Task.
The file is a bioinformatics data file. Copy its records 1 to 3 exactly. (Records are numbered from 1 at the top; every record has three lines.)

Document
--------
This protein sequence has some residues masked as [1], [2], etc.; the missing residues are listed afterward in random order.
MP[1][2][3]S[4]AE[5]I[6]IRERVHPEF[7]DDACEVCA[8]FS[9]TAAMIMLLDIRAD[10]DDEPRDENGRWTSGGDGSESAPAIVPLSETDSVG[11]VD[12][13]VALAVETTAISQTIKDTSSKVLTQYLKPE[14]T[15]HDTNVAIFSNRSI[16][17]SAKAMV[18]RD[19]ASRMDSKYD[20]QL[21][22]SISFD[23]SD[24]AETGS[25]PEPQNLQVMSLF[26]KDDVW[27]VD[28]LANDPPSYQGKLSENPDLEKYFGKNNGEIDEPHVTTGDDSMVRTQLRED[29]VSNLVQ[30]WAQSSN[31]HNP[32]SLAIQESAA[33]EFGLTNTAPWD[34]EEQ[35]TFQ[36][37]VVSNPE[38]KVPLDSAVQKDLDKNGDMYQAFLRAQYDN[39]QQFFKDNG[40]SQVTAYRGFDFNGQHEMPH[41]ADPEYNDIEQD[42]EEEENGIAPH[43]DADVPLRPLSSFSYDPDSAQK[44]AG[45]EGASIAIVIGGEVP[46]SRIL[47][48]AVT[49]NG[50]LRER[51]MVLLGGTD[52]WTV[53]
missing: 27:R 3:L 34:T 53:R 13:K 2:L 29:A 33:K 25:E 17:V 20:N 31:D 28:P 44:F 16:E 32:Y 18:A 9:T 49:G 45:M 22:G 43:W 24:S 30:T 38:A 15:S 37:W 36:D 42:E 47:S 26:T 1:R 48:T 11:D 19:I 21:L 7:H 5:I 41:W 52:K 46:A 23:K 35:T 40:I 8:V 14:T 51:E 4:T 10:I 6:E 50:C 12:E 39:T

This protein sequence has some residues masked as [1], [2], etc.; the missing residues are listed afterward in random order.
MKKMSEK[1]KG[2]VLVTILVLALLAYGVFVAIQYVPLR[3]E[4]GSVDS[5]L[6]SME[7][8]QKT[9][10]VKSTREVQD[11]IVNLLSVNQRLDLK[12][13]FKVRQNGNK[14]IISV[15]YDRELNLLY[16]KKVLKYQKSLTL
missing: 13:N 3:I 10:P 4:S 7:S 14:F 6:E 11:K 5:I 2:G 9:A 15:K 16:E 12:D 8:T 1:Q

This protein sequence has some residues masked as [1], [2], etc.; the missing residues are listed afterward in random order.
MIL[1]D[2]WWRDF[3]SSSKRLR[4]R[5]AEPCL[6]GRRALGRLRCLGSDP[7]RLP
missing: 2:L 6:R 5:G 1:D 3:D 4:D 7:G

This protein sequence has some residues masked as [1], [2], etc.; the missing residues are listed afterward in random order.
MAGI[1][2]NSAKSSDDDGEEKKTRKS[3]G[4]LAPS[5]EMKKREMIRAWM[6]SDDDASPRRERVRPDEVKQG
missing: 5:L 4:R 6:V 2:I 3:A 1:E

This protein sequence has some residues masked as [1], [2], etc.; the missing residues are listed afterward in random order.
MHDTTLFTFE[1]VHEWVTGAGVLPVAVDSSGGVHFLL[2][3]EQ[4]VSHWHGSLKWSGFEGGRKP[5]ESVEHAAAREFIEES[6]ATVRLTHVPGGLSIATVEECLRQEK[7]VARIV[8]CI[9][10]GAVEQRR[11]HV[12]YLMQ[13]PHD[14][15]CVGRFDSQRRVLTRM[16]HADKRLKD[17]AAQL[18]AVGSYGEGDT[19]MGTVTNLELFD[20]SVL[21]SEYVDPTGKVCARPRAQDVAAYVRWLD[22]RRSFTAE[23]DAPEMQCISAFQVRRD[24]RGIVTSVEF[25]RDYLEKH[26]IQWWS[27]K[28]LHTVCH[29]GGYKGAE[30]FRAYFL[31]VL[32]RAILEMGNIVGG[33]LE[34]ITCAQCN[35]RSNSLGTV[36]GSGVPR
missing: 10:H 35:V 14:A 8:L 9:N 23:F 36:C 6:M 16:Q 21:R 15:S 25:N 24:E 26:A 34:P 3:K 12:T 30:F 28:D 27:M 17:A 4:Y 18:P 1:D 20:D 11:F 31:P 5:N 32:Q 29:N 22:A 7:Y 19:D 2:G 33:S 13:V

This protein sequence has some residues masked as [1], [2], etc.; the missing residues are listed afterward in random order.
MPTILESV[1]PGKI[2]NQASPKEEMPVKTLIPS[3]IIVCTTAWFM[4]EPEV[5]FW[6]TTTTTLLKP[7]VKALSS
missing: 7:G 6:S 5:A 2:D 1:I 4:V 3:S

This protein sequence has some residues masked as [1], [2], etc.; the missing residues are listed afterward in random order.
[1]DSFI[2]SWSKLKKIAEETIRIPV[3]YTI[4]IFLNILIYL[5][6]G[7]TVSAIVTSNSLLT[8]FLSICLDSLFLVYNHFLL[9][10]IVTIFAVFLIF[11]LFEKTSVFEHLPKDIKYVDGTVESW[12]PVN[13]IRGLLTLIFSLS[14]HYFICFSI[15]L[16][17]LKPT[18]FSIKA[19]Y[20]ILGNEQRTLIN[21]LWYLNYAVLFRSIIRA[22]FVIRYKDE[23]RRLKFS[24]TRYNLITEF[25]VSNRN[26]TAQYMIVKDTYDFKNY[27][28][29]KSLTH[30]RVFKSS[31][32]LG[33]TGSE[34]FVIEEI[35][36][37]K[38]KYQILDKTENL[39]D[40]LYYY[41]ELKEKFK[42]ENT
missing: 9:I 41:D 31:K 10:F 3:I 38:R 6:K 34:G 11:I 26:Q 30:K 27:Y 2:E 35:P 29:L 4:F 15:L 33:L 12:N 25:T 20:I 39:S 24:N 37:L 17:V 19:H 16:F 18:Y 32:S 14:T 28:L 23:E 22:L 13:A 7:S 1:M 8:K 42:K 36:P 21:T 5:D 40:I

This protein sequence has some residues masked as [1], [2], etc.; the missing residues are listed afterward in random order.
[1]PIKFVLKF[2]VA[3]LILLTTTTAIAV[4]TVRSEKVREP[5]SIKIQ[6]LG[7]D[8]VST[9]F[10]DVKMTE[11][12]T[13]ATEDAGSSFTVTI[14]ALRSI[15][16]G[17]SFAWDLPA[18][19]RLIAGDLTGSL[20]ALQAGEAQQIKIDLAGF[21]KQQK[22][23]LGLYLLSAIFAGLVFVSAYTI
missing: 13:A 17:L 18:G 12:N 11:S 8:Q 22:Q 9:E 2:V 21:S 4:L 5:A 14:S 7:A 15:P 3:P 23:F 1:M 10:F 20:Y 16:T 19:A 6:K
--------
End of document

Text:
This protein sequence has some residues masked as [1], [2], etc.; the missing residues are listed afterward in random order.
MP[1][2][3]S[4]AE[5]I[6]IRERVHPEF[7]DDACEVCA[8]FS[9]TAAMIMLLDIRAD[10]DDEPRDENGRWTSGGDGSESAPAIVPLSETDSVG[11]VD[12][13]VALAVETTAISQTIKDTSSKVLTQYLKPE[14]T[15]HDTNVAIFSNRSI[16][17]SAKAMV[18]RD[19]ASRMDSKYD[20]QL[21][22]SISFD[23]SD[24]AETGS[25]PEPQNLQVMSLF[26]KDDVW[27]VD[28]LANDPPSYQGKLSENPDLEKYFGKNNGEIDEPHVTTGDDSMVRTQLRED[29]VSNLVQ[30]WAQSSN[31]HNP[32]SLAIQESAA[33]EFGLTNTAPWD[34]EEQ[35]TFQ[36][37]VVSNPE[38]KVPLDSAVQKDLDKNGDMYQAFLRAQYDN[39]QQFFKDNG[40]SQVTAYRGFDFNGQHEMPH[41]ADPEYNDIEQD[42]EEEENGIAPH[43]DADVPLRPLSSFSYDPDSAQK[44]AG[45]EGASIAIVIGGEVP[46]SRIL[47][48]AVT[49]NG[50]LRER[51]MVLLGGTD[52]WTV[53]
missing: 27:R 3:L 34:T 53:R 13:K 2:L 29:A 33:K 25:E 17:V 20:N 31:D 28:P 44:F 16:E 32:Y 18:A 9:T 49:G 45:M 22:G 43:W 24:S 30:T 38:A 15:S 37:W 36:D 42:E 47:S 26:T 1:R 48:T 11:D 19:I 21:L 7:H 5:I 41:W 52:K 46:A 23:K 35:T 40:I 8:V 14:T 51:E 4:T 10:I 6:E 50:C 12:E 39:T

This protein sequence has some residues masked as [1], [2], etc.; the missing residues are listed afterward in random order.
MKKMSEK[1]KG[2]VLVTILVLALLAYGVFVAIQYVPLR[3]E[4]GSVDS[5]L[6]SME[7][8]QKT[9][10]VKSTREVQD[11]IVNLLSVNQRLDLK[12][13]FKVRQNGNK[14]IISV[15]YDRELNLLY[16]KKVLKYQKSLTL
missing: 13:N 3:I 10:P 4:S 7:S 14:F 6:E 11:K 5:I 2:G 9:A 15:K 16:E 12:D 8:T 1:Q

This protein sequence has some residues masked as [1], [2], etc.; the missing residues are listed afterward in random order.
MIL[1]D[2]WWRDF[3]SSSKRLR[4]R[5]AEPCL[6]GRRALGRLRCLGSDP[7]RLP
missing: 2:L 6:R 5:G 1:D 3:D 4:D 7:G